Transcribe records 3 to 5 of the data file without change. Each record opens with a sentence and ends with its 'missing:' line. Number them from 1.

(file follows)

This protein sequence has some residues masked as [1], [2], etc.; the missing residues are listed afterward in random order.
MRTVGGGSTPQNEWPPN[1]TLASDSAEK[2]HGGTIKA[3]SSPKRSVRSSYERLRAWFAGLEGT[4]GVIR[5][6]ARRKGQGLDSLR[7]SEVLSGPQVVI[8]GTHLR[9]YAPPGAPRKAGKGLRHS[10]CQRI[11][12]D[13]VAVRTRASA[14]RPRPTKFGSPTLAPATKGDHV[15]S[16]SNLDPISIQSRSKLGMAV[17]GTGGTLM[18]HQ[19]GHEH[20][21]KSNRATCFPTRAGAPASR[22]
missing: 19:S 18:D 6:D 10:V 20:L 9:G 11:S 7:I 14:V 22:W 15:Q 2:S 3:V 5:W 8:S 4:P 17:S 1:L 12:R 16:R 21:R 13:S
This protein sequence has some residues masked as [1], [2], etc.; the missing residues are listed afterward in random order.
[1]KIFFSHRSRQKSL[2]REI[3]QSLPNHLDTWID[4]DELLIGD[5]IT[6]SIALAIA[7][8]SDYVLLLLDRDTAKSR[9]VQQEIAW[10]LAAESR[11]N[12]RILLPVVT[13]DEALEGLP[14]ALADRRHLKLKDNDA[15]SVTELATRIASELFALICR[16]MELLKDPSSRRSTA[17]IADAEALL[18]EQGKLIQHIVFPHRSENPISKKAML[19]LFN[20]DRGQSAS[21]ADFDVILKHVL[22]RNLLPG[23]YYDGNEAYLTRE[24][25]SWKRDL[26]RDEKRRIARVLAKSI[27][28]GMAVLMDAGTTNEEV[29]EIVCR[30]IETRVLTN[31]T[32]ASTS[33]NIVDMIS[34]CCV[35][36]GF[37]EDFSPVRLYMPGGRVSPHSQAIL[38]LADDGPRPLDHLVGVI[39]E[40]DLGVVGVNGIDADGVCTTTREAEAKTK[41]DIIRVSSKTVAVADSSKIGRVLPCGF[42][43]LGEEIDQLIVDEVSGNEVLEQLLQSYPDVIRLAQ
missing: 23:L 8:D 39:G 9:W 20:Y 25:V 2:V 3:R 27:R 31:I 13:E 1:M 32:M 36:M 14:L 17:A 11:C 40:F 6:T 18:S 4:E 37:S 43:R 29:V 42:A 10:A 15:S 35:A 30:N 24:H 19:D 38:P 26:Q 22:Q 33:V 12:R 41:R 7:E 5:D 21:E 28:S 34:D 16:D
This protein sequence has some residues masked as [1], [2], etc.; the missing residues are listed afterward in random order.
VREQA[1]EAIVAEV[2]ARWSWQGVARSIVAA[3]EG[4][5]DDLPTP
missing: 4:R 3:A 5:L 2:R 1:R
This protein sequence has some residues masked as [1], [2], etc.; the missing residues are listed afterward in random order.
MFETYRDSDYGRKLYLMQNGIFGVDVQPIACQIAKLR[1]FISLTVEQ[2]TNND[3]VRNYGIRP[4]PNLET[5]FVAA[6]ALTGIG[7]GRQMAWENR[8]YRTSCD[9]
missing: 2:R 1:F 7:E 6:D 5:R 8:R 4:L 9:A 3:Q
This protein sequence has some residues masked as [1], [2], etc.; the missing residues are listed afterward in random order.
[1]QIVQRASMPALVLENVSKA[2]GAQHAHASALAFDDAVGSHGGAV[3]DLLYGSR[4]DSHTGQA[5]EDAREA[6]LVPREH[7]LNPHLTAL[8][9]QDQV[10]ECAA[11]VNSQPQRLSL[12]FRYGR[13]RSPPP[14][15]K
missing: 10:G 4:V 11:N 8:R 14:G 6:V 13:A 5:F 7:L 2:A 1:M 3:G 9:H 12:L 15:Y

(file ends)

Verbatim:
This protein sequence has some residues masked as [1], [2], etc.; the missing residues are listed afterward in random order.
VREQA[1]EAIVAEV[2]ARWSWQGVARSIVAA[3]EG[4][5]DDLPTP
missing: 4:R 3:A 5:L 2:R 1:R
This protein sequence has some residues masked as [1], [2], etc.; the missing residues are listed afterward in random order.
MFETYRDSDYGRKLYLMQNGIFGVDVQPIACQIAKLR[1]FISLTVEQ[2]TNND[3]VRNYGIRP[4]PNLET[5]FVAA[6]ALTGIG[7]GRQMAWENR[8]YRTSCD[9]
missing: 2:R 1:F 7:E 6:D 5:R 8:R 4:L 9:A 3:Q
This protein sequence has some residues masked as [1], [2], etc.; the missing residues are listed afterward in random order.
[1]QIVQRASMPALVLENVSKA[2]GAQHAHASALAFDDAVGSHGGAV[3]DLLYGSR[4]DSHTGQA[5]EDAREA[6]LVPREH[7]LNPHLTAL[8][9]QDQV[10]ECAA[11]VNSQPQRLSL[12]FRYGR[13]RSPPP[14][15]K
missing: 10:G 4:V 11:N 8:R 14:G 6:V 13:A 5:F 7:L 2:A 1:M 3:G 9:H 12:L 15:Y